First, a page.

Ray Johnson of Lockheed Martin Discusses STEM Outreach, USA Science & Engineering Festival

Ray Johnson, Lockheed Martin

Ray Johnson, Lockheed Martin

Ray Johnson, senior vice president and chief technology officer of Lockheed Martin, wants to make the USA Science & Engineering Festival “the Super Bowl of STEM”.

Johnson, who founded the festival along with entrepreneur Larry Bock of San Diego, Calif., seeks to reinvigorate students’ interest in science, technology, engineering and mathematics (STEM) subjects and careers. The free festival will be held April 26 and 27 at the Walter E. Washington Convention Center in Washington, D.C., from 9 a.m. to 6 p.m.

Along with the festival and STEM outreach programs, Johnson recently spoke with WashingtonExec about his career and industry-advancing technology. He also described how he’d advise a college student entering the corporate world, and shared a bit of what he enjoys in his spare time.

WashingtonExec: What are your thoughts on STEM outreach programs and the importance of encouraging young people to pursue STEM careers?

We need to change the way we perceive, experience, and prioritize science and engineering in this country. To remain competitive, the United States needs to recognize that we are seeing a gap in the number of young people entering STEM fields. Larry Bock and I founded the USA Science & Engineering Festival with this in mind. We believe success in this area depends on collaboration among industry, educators, policy makers and families. As an industry leader, Lockheed Martin is committed to working with these constituencies to make sure that we raise the level of what it means to be a scientist or an engineer — raise it to a level of celebrity, similar to that of athletes or movie stars.

“Advanced manufacturing is a competitive game-changer, bringing our nation’s research, engineering and production communities together in new and exciting ways.”

WashingtonExec: What is the latest on your company’s involvement in STEM initiatives, and yours personally?

Ray Johnson: In addition to our leadership role with the USA Science & Engineering Festival, we announced a $6 million agreement with Project Lead the Way in February to expand access to its pre-engineering and engineering curriculum for students in three select urban districts, to be announced later this year. We also recently partnered with the National Geographic Society to refresh our Engineers In The Classroom program to provide engineers tools and materials they can take into local classrooms to conduct experiments, offer lessons and give students a firsthand account of what it’s like to be an engineer. These are just a few examples of our STEM initiatives across the corporation in and around our communities.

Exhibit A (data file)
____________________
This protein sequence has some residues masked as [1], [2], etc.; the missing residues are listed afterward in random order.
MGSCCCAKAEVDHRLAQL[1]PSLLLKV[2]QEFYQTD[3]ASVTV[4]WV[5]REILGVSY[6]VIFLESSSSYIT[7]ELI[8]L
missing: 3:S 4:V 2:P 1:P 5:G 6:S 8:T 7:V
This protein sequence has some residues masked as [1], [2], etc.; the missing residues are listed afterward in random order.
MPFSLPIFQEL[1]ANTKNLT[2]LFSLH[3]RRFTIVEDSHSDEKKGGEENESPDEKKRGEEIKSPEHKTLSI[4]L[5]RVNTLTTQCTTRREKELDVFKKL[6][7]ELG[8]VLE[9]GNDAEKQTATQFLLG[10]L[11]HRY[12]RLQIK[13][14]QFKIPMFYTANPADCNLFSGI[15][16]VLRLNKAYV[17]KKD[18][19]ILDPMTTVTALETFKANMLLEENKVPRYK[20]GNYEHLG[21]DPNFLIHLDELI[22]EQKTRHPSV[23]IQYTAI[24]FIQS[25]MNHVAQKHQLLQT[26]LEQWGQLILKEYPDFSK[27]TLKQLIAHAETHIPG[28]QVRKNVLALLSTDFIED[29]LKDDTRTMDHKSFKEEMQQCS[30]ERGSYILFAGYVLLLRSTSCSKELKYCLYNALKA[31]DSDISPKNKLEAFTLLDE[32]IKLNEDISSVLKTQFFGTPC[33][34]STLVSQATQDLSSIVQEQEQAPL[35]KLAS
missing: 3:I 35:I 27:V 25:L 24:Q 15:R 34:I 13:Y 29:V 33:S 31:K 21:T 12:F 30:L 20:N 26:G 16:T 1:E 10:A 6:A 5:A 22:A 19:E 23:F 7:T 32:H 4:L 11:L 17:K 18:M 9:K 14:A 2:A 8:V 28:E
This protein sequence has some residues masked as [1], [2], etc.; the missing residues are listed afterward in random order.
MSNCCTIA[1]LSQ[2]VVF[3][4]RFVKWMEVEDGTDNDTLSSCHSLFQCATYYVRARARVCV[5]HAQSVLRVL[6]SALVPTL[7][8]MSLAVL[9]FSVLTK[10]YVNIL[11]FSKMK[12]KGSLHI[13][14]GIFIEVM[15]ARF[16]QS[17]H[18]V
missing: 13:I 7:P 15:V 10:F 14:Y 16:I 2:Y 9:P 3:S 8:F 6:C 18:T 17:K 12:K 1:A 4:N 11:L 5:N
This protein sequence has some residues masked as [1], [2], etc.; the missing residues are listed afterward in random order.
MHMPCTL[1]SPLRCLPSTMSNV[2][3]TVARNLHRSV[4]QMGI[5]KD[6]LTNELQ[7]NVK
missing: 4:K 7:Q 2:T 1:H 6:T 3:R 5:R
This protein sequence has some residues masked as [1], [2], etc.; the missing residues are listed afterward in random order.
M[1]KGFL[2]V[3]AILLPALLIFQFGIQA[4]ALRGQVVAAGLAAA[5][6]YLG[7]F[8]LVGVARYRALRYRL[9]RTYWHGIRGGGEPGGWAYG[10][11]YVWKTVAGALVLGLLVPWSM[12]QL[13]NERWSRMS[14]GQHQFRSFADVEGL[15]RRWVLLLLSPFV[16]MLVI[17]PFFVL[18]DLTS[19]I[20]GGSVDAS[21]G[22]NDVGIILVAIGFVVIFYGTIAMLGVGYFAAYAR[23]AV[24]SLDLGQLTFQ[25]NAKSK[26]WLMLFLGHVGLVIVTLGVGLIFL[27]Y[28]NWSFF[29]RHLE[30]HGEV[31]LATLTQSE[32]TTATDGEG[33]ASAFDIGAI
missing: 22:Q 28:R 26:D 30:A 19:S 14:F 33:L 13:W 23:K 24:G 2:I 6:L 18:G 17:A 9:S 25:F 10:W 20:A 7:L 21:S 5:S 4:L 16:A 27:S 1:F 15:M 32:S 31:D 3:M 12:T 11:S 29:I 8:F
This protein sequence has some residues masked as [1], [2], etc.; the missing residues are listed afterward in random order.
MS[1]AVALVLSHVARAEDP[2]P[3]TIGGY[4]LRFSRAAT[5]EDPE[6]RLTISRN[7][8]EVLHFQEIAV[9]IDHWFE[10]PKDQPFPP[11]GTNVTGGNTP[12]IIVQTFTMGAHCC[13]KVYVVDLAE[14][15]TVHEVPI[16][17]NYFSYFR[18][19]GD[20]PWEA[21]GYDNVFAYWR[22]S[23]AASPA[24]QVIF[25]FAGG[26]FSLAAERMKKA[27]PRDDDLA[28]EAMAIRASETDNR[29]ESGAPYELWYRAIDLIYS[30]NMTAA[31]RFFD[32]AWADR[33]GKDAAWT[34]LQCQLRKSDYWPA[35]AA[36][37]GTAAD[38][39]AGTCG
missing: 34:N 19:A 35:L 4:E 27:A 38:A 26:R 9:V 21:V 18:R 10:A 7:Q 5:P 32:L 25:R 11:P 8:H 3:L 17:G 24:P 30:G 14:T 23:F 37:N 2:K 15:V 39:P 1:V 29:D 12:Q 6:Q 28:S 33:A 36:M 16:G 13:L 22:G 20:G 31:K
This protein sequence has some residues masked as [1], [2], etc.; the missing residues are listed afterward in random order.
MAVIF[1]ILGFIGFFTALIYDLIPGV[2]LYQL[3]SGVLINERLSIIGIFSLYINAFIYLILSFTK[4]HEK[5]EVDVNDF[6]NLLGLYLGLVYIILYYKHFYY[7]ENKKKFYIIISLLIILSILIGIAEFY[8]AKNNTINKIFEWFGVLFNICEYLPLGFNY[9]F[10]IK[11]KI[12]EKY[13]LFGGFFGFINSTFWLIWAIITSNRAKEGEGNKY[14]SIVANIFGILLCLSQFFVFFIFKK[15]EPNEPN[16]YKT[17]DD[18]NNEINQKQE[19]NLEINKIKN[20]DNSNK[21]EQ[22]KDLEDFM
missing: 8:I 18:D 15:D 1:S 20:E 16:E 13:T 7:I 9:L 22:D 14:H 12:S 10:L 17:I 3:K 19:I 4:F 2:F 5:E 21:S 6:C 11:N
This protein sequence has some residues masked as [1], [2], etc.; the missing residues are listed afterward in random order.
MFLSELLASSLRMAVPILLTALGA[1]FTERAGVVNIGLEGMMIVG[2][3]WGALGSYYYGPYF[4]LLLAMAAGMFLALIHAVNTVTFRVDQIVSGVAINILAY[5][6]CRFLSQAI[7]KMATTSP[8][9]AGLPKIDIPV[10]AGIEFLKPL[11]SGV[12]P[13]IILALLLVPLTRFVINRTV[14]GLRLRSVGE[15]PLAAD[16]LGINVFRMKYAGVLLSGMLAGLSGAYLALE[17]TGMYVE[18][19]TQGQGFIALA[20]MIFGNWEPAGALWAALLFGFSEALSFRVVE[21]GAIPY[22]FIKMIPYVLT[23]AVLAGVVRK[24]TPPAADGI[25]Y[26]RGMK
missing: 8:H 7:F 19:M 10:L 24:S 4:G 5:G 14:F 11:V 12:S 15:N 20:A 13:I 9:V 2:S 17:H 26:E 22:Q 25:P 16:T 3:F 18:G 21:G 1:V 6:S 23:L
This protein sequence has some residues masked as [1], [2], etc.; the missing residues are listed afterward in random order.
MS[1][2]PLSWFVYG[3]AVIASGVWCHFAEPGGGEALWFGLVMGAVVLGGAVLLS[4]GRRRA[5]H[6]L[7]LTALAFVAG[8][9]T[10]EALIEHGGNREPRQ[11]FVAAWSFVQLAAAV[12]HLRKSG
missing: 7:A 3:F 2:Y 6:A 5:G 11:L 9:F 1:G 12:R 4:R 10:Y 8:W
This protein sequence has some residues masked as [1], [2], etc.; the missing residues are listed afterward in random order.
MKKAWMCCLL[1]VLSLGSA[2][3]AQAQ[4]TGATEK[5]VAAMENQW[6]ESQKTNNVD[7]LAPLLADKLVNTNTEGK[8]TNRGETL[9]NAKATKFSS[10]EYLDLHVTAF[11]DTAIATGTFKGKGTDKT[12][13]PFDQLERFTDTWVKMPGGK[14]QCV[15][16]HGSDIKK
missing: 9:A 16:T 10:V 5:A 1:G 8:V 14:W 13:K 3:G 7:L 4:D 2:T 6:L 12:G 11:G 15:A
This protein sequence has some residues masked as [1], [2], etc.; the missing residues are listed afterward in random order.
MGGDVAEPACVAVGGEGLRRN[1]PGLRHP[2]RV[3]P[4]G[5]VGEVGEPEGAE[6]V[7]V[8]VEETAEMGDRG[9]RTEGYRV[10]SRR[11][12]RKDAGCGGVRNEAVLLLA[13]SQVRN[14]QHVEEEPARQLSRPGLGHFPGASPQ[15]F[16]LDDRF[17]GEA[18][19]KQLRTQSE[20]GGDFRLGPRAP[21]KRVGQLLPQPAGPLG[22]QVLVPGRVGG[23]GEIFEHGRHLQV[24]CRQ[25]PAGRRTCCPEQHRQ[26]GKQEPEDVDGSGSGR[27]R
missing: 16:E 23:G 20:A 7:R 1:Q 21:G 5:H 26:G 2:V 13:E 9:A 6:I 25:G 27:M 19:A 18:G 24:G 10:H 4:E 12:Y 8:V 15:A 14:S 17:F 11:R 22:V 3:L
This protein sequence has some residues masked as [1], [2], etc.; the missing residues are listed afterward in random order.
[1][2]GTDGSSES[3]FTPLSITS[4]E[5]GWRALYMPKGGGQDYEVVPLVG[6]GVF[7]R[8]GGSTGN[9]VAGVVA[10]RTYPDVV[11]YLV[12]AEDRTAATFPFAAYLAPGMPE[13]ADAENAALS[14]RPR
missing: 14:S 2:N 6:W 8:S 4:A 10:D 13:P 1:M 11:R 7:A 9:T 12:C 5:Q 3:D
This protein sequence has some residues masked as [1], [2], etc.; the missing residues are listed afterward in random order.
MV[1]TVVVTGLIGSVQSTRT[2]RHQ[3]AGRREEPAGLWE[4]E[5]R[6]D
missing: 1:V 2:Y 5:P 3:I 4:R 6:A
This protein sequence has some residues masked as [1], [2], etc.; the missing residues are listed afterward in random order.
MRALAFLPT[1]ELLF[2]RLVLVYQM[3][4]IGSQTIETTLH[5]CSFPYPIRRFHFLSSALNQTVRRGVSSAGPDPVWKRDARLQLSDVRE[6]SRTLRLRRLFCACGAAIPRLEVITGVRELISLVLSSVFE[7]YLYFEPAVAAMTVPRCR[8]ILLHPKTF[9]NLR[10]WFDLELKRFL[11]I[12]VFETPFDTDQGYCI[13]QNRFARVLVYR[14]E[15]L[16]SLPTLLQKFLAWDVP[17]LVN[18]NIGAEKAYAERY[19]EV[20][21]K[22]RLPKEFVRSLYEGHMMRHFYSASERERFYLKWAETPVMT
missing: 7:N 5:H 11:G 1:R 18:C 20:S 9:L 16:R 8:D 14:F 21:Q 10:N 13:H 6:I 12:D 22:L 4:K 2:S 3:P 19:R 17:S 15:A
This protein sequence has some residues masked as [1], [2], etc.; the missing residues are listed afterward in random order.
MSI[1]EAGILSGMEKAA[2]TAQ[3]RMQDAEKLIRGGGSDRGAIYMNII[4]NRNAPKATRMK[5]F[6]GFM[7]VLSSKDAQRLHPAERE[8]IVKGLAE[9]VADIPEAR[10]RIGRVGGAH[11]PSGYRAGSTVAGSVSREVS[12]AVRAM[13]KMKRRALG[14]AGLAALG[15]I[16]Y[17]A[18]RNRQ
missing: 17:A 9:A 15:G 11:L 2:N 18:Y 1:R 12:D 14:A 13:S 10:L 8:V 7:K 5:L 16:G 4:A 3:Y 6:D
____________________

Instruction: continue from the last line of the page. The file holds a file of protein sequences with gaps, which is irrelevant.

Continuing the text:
WashingtonExec: What can attendees expect from the upcoming USA Science and Engineering Festival?

Ray Johnson: The festival’s mission is to reinvigorate the interest of our nation’s youth in STEM by producing and presenting the most compelling, exciting, educational and entertaining science festival in the United States. Our goal is to make the USA Science & Engineering Festival the Super Bowl of STEM. This year, there will be more than 3,000 fun, hands-on activities for all ages; more than 150 stage shows including music, magic and comedy; and a career pavilion and college fair for high school students.

“Without the knowledge and understanding of how to bring your product or service to market, all you have is a great idea.”

WashingtonExec: How did you get started in your career? What advice would you give a college student preparing to enter the corporate world?

Ray Johnson: I started my career in the U.S. Air Force where I learned the importance of leadership, teamwork and mission focus. Those skill sets are directly transferrable into the private sector. The people who are entering our technical workforce today come with a drive, motivation and understanding, ability to communicate and desire to work together as teams that I think the industry has not seen before. I encourage students with technical degrees to pursue an advanced degree or coursework in business as well, because innovation takes much more than technical breakthroughs. Without the knowledge and understanding of how to bring your product or service to market, all you have is a great idea.

WashingtonExec: What comes to mind when you think of one or more of the most exciting recent advances in technology (or one that’s the wave of the future)?

Ray Johnson:
Advanced manufacturing is a competitive game-changer, bringing our nation’s research, engineering and production communities together in new and exciting ways. Specifically, the combination of advanced materials, high performance computing resources, modeling and simulation tools, and advanced manufacturing practices is allowing large and small enterprises alike to design and build otherwise impossibly complex shapes and systems while significantly reducing manufacturing costs and cycle times.

WashingtonExec: Outside of business, what are some things that you enjoy doing in your spare time?

Ray Johnson: The term that most people entering the workforce today use is work/life integration, which is made more possible with the Internet and mobility. Part of that integration is also setting aside time for things that are fun and important to you. One of the things I enjoy is scuba diving. I have had the chance to take diving trips to Indonesia over the past several years, including trips to Komodo and Raja Ampat, which are exciting diving destinations.


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